|Smuggling Pot With My Dad|
|Written by Stuart Sheldon, BT Contributor|
A tale of a square grouper in Biscayne Bay
Florida voters just gave medical marijuana the green light, most likely a first step toward legalization. And as legislators try to figure out what comes next, think about what you’d do if you found 40 pounds of pot floating in Biscayne Bay.
One summer circa 1975, 12 years old and skinny as an eel, I stood at the bow of our modest Aquasport, one hand on the rope, the other in the air, pretending to ride a bucking bronco with each dip and soar of the waves. We sped across the bay, en route to a day of diving and spearfishing on the reefs outside Elliott Key.
With my father and his lanky boat partner (we’ll call him Frank), side by side at the center console, I caught sight of what appeared to be a large crate bobbing. When we pulled up alongside, my dad said, “Looks like we caught ourselves a square grouper.”
All I knew of drugs then was that they were bad. So the idea of all this marijuana floating like seaweed (no pun intended) shocked my sensibility. Both my dad and Frank, a Harvard-trained lawyer, decided it made sense to bring it aboard. The burlap-encased bale appeared water-tight, wrapped by pros in some god-forsaken, machine-gun protected place, I imagined. Standing beside the dripping mess, I began to feel anxious, and more so as my dad and Frank had this conversation:
“We need to call the police,” said Frank, his voice deep, his patrician eyes stern.
“Wait a minute. Let’s think about this,” said my shirtless father, tan fingers raking across his dark curls.
“What’s there to think about, Art?” the lawyer barked. “Let’s just go diving and then review our options.”
We headed out to the Atlantic and spent the day communing with the tropical abundance. All the while, the bale sat silently beneath a towel at the stern. Heading back, my dad realized we were nearly out of fuel, so we pulled into the station at Elliott.
I hopped off to pump the gas and noticed the marine patrol station a few paces away. What if they boarded our boat for a routine inspection? Are we drug smugglers now?
We got our five gallons (the max they’d sell), and my dad hit the throttle and pointed us home. “I’m just saying this would make some mighty fine Christmas gifts,” he told Frank, as the boat planed off. Not a smoker at the time (he dabbled a bit later on), my dad had some dear friends who were.
The wind whipped my eyes, and I rubbed them vigorously, then stared straight off the bow into the green mangrove coastline of Coral Gables and the Grove. The skyscrapers of downtown Miami sat off in the distance to the north. These waters were my domain, and I felt that an intruding force had violated my sanctuary. “Dad, you have to turn it in,” I said, walking back to join him at the helm.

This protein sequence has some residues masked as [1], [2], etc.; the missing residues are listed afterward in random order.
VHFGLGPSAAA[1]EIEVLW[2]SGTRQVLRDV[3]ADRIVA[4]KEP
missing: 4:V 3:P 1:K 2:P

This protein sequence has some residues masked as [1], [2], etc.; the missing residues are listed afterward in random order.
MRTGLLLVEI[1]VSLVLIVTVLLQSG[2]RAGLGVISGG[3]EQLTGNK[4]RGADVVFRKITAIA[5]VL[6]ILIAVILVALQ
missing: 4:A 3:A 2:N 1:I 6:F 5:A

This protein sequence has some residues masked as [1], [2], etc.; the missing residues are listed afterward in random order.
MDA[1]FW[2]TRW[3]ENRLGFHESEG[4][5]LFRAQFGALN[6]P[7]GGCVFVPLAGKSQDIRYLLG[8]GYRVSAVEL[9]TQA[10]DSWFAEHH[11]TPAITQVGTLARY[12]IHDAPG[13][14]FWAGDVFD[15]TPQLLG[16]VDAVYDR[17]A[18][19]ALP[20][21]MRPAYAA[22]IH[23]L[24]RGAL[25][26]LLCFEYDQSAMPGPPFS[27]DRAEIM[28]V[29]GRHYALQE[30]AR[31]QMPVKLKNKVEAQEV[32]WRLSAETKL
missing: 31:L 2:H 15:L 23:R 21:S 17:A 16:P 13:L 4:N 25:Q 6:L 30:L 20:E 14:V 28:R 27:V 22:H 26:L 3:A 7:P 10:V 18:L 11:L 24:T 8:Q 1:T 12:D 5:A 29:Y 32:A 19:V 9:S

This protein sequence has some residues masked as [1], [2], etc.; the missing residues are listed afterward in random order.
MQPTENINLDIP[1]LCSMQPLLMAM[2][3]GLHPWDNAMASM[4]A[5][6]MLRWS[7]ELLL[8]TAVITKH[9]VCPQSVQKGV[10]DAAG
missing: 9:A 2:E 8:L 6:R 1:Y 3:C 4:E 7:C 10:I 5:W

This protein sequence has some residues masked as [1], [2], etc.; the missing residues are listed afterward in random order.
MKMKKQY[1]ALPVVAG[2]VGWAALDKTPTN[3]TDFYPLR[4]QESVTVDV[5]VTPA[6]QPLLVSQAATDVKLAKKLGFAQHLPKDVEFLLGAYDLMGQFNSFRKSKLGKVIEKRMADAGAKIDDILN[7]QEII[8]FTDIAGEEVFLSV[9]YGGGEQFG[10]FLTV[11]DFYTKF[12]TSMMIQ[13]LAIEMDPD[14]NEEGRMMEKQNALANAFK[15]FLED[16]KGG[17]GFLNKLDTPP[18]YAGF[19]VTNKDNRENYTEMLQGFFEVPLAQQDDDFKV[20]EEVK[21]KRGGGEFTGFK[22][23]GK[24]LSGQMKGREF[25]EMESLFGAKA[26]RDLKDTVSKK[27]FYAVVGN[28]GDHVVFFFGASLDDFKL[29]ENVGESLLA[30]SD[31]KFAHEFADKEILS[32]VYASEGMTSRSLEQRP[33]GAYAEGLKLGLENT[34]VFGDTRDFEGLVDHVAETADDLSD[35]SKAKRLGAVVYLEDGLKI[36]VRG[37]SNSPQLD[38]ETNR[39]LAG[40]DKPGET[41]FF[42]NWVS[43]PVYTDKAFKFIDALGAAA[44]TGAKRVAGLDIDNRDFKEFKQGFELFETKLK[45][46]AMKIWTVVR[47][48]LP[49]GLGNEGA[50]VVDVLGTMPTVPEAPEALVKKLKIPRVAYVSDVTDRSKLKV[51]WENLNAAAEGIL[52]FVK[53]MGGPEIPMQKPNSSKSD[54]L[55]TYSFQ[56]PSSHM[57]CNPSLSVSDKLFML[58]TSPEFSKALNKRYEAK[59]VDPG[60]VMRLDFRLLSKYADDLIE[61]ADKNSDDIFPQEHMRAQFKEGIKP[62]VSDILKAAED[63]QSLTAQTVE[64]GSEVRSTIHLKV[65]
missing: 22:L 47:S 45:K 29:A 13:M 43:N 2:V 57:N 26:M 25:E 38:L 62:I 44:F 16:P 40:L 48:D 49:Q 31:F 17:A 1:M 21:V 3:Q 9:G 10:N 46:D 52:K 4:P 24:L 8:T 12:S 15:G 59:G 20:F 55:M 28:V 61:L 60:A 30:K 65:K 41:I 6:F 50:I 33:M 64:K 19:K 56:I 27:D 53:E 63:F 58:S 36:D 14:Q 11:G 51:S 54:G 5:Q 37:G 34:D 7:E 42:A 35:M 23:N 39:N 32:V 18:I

“Maybe,” he said, never taking his eyes off the horizon.
We kept our boat in a slip behind a friend’s home. As I hosed down the gear, Frank and my dad hoisted the bale onto the grass. The cops were called and Frank agreed to wait for them, as my dad had an appointment. Ironically, when the police arrived, they shook down Frank pretty hard. “Where’s the rest of it?” they kept asking him, unimpressed by his earnest insistence that he was the good guy here.
I felt much relieved by my father’s choice. At that time, the law clearly deemed marijuana a dangerous, evil substance. Yet I’ve come to recognize over time that the law doesn’t always represent the truth, or what is right. The law once said slavery was okay.
Today’s national trend toward legalization has borne out my dad’s thinking to be less insane than it appeared to my prepubescent mind. As is most often the case, his intention came from a place of genuine kindness. There was nothing in it for him beyond helping his buddies enjoy their private time, saving them money, and sparing them the headache of interacting with shady dealers.
That said, why go there? No matter how selfless his motivations, getting caught with 40 pounds of dope would have altered his life forever. He’d probably just now be getting out of lockup.
My dad has always impressed me with his gut sense of right and wrong, something I hope my children recognize in their own father. I take small pride in the fact that he gave this particular situation a good thinking over -- and then did the correct thing. Hopefully, his friends enjoyed the neckties they got for holiday gifts that year.
Stuart Sheldon is an artist, author, and Miami native. Follow him on Facebook and Instagram at @stuart_sheldon, and subscribe to his Fancy Nasty blog at stuartsheldon.com.
Volume 14, Issue 11, January 2017
Many South Florida plants arrived with the slave trade
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